Slowly but surely, the Main Street blocks just to the south of the City Creek shopping complex have begun to stir back to life and the unusually long period of mild weather has especially been helpful in bringing people to downtown prior to the holidays. A good example of a revitalized central business district corridor, Bistro 222 is an especially handsome restaurant at the street level podium of the 22-story office building, designed by the Skidmore, Owings & Merrill architectural firm, which has to its credit projects such as the new World Trade Center in Manhattan and the Burj Khalifa, the world’s tallest building located in Dubai. The restaurant certainly is an ideal spot for a power business lunch and it regularly serves customers from the building’s tenants, including employees from Goldman Sachs offices which occupy seven floors of the office tower space.

Indeed, the winter menu also is quite reasonably priced for a downtown dinner outing. Entrees run in the $11-$20 range, and many nicely proportioned salads are under $10. Bible also is expanding the offering of house-made items for appetizers such as house-made pickles and house-made charcuterie such as capicola. The wine list also offers some pleasantly affordable surprises in both reds and whites, such as Morgan Cotes du Crow’s, a 2012 vintage from Monterey, and the 2011 vintage of Whitehall Lane Merlot from Napa.

For more information, see here.

Disclaimer: The Utah Review was invited to a media dinner by Bistro 222. All opinions are the writer’s own.

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Les Roka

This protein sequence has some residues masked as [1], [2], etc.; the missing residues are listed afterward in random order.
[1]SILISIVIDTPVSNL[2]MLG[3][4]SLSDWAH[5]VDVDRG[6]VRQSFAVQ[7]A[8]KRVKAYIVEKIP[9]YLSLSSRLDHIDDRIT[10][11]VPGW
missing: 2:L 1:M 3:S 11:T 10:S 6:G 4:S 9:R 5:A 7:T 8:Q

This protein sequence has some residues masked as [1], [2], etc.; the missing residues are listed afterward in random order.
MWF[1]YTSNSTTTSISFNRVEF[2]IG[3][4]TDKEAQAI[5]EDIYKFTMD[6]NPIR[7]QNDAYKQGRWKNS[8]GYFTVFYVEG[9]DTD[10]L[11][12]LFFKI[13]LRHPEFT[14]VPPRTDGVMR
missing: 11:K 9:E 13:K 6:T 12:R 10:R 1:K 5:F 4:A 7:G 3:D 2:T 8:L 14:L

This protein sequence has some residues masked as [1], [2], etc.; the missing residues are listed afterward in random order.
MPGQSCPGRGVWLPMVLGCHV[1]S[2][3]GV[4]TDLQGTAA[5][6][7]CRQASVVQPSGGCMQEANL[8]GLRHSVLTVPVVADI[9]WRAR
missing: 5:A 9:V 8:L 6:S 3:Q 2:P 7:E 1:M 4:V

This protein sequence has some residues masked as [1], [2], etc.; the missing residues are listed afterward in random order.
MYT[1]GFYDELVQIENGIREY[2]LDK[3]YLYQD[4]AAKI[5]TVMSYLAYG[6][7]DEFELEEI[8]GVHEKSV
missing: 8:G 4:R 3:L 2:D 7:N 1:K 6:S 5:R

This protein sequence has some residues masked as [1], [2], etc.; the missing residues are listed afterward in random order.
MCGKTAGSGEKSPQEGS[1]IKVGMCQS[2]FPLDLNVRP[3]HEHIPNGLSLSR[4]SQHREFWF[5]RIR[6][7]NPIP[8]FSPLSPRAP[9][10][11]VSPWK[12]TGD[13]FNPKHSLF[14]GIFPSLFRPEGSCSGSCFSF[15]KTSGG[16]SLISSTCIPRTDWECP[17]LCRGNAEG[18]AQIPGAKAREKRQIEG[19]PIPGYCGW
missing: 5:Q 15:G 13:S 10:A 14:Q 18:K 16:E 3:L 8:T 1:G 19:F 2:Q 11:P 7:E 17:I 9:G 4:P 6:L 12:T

I am a native of Toledo, Ohio, having received my Ph.D. in journalism and mass communication from Ohio University's Scripps School of Journalism in 2002. In addition to teaching at Utah State University and the University of Utah, I have worked extensively in public relations for a variety of organizations including a major metropolitan university, college of osteopathic medicine, and community college. When it comes to intellectual curiosity, I venture into as many areas as possible, whether it’s about music criticism, the history of journalism, the practice of public relations in a Web 2.0 world and the soon-to-arrive Web 3.0 landscape, or how public debates are formed about many issues especially in the political arena. As a Salt Lake City resident, I currently write and edit a blog called The Selective Echo that provides an entertaining, informative, and provocative look at Salt Lake City and its cosmopolitan best. I also have been the U.S. editorial advisor for an online publication Art Design Publicity based in The Netherlands. And, I use social media tools such as Twitter for blogging, networking with journalists and experts, and staying current on the latest trends in culture and news. I also have been a regular monthly contributor to a Utah business magazine, and I have recently conducted a variety of editing projects involving authors and researchers throughout the country and the world, including Dubai, Saudi Arabia, Canada, Lebanon, Cyprus, the United Kingdom, France, and Japan. I’m also a classically trained musician who spent more than 15 years in a string quartet, being involved in more than 400 performances.